“No.” I sigh. “I suppose that’s it for now. Do you want me to tell security to accompany you in plain clothes?”
Her little brow furrows. “Why?”
“Moving about in public will be easier if it’s not obvious that you are who you are.”
Jane looks genuinely confused. “But I like being me. Why would I want to pretend to be anyone else?”
I pinch the bridge of my nose. “Take a look in the history books—royals who enjoyed being who they were too much are not remembered kindly. And there’s a reason for that.”
Slowly she nods, playing at agreeing with me.
I invented that too.
“I’m so glad we had this chat, Dad.”
Then she gets up, comes around the desk and hugs me, kissing my cheek. “I love you.”
I hug her back, wishing she could be a little girl again—when it was all so much easier.
“I love you too, Janey. Be good, be safe.”
“I will.” She stands up and pats my shoulder. “We’ll chat again soon.”
And I want to slam my forehead into my desk.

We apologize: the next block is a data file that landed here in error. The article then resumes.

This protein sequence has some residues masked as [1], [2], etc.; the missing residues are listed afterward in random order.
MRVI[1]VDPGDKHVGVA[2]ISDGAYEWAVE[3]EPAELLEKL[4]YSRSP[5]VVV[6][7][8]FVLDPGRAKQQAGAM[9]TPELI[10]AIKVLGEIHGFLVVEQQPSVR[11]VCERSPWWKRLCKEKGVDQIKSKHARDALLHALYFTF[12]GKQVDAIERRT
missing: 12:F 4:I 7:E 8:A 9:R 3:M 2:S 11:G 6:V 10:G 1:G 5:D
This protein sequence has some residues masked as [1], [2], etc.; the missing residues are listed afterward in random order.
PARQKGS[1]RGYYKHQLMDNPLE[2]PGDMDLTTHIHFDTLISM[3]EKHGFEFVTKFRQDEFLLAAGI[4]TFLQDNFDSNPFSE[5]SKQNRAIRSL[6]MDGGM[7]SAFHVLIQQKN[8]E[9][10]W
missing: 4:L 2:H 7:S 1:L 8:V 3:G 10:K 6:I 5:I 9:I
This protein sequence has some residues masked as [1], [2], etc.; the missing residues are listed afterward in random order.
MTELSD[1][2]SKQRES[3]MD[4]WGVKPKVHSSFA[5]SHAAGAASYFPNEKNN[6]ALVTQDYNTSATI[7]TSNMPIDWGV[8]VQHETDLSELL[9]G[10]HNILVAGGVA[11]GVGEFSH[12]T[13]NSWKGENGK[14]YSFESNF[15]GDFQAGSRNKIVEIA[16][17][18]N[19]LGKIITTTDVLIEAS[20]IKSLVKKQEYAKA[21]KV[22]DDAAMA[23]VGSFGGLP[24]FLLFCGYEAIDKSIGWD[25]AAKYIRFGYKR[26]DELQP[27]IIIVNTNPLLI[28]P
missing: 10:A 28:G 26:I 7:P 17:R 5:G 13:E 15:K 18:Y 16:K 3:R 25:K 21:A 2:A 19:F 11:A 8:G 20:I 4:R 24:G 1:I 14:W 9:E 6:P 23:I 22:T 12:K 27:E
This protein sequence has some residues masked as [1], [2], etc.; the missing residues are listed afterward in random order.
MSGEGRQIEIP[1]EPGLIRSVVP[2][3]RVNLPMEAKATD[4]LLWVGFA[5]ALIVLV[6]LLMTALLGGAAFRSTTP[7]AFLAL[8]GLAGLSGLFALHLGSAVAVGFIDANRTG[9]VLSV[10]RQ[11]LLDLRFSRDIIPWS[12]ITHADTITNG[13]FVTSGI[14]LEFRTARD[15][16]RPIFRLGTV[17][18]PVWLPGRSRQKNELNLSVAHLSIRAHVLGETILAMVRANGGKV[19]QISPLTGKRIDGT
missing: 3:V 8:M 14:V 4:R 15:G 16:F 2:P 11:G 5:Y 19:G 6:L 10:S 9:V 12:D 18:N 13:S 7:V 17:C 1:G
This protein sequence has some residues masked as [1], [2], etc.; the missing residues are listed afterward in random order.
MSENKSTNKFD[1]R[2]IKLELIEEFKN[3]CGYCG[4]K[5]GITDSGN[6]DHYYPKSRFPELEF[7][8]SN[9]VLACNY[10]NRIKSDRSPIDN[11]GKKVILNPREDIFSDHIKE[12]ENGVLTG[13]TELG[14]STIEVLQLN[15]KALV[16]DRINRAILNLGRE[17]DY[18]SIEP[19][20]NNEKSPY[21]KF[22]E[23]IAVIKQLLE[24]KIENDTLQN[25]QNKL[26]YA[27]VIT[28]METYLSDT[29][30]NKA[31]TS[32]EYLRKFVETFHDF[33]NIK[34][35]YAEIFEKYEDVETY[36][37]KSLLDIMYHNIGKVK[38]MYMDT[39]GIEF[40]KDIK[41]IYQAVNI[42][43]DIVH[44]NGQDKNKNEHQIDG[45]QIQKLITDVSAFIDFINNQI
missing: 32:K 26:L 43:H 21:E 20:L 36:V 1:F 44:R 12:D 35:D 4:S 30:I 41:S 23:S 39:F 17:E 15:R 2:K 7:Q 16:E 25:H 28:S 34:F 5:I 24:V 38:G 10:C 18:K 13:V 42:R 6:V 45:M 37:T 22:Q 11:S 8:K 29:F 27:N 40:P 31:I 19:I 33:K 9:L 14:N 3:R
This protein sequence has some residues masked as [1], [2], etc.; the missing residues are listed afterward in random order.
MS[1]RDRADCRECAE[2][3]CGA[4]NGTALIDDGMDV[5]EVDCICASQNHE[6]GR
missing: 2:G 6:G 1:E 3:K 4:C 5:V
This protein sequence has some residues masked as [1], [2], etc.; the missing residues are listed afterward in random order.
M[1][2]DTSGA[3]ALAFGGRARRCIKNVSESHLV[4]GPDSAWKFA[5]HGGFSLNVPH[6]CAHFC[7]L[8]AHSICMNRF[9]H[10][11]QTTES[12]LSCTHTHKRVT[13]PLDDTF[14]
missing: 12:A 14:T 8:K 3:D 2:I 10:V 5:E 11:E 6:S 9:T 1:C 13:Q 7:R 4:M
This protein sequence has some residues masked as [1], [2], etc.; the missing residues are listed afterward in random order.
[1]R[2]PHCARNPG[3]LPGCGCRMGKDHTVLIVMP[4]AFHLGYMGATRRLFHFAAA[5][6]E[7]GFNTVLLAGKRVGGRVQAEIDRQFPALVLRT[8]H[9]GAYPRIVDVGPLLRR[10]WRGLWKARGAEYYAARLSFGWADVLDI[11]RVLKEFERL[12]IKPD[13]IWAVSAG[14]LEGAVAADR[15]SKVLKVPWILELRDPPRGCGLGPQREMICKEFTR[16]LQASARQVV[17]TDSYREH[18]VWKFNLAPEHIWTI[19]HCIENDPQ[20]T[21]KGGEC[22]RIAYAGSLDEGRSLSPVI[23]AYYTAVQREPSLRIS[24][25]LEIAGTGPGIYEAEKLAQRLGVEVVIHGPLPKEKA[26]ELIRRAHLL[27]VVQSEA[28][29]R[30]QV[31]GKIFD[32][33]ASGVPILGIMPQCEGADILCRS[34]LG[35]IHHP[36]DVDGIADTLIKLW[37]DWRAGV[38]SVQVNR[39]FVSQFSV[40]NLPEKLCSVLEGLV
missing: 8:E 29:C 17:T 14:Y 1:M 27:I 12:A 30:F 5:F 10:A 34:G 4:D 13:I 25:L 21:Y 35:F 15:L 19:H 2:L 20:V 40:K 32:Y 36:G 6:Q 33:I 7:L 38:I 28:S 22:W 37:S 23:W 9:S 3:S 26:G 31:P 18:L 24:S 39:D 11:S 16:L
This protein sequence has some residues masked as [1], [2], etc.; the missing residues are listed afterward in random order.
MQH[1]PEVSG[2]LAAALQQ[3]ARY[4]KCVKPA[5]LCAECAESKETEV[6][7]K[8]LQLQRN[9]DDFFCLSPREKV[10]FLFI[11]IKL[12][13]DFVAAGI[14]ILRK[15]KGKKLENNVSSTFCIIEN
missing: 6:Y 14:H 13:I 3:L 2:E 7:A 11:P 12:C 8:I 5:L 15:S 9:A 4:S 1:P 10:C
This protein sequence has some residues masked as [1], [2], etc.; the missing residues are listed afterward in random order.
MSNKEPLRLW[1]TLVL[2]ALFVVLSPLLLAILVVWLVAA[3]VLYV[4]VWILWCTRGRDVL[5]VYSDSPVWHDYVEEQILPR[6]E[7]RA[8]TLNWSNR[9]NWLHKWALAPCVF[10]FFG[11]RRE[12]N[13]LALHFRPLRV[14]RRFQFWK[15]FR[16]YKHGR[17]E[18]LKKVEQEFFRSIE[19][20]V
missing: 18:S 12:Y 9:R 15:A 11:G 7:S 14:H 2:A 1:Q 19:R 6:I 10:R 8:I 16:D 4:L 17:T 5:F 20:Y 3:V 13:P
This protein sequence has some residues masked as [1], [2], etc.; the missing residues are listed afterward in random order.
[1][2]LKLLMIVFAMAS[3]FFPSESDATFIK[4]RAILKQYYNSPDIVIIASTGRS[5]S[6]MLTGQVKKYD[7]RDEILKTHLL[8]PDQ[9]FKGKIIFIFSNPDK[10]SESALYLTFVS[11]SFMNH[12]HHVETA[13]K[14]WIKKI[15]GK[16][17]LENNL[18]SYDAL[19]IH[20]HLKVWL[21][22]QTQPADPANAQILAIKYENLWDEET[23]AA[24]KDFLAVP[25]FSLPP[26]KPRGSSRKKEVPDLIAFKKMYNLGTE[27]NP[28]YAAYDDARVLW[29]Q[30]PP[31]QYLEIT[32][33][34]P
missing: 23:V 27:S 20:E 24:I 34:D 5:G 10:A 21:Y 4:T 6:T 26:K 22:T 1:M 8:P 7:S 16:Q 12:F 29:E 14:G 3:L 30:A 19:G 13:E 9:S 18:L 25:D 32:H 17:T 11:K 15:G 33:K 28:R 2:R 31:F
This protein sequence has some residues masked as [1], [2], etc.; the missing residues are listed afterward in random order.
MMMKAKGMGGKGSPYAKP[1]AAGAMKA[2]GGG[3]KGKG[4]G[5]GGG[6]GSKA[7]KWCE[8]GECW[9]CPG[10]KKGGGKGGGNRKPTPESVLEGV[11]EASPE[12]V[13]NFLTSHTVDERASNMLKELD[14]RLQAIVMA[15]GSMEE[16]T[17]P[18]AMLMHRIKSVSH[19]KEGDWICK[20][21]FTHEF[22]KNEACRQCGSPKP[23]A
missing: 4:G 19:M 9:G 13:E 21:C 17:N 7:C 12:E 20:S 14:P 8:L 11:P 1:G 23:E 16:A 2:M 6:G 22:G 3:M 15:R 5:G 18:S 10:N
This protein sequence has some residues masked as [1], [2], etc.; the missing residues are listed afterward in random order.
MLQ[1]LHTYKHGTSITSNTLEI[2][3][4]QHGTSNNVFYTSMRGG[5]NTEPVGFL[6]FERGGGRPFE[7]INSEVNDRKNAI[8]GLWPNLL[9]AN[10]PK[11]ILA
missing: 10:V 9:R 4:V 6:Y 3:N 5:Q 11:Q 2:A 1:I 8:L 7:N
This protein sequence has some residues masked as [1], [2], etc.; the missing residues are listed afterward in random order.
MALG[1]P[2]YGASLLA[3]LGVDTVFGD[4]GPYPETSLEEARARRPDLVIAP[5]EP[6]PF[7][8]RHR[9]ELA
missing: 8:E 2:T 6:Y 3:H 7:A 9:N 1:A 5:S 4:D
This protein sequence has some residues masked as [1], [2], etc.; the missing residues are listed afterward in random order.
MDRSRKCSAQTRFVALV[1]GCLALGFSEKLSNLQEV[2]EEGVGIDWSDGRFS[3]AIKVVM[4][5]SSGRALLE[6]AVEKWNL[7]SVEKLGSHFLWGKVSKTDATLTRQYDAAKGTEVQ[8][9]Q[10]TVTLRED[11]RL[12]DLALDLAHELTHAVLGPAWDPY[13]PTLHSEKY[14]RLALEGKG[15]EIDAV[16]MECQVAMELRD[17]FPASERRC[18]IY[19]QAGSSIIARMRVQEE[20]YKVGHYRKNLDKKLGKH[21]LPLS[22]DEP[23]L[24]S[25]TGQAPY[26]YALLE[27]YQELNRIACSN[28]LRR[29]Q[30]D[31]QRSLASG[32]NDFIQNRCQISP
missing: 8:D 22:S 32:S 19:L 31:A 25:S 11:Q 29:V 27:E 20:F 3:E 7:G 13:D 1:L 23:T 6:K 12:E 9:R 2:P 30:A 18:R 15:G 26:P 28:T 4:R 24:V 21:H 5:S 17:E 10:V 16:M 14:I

Instead, after the apple of my eye breezes from the room and closes the door behind her, I spin in my chair to gaze at Granny’s painting. One eyebrow seems raised higher than before, her smirk more self-satisfied.
“You’re enjoying this, aren’t you?” I ask.
And I can almost hear her answer.
Not so easy, is it, my boy?
“Go ahead, laugh it up.” I raise my tea-cup, toasting her. “Chuckle away.”
The next time I look up from the work at my desk, it’s dark outside—almost nine o’clock. Most days I make a point of eating dinner with Sarah and our children who aren’t away at boarding school. But when I can’t, Sarah holds off eating, so we can dine together.
I close up shop, wish my personal secretary, old Christopher, a pleasant evening as I walk by his desk and go find my wife. At this time of night, I don’t have to search hard—there’s only one place she’ll be.
I hear their voices before I reach the nursery door, and the corners of my mouth automatically tug up into the best kind of smile.
“…and then James climbed back into the sticky, giant peach ready to visit more amazing places and see the most extraordinary things!”
The snap of a closing book echoes, before a tiny voice objects.
“Wait! You can’t stop there—I have to know what happens.”
“That’s the end of the chapter, Gilly.” Sarah says in her soft tone. “You’ll find out what happens next tomorrow.”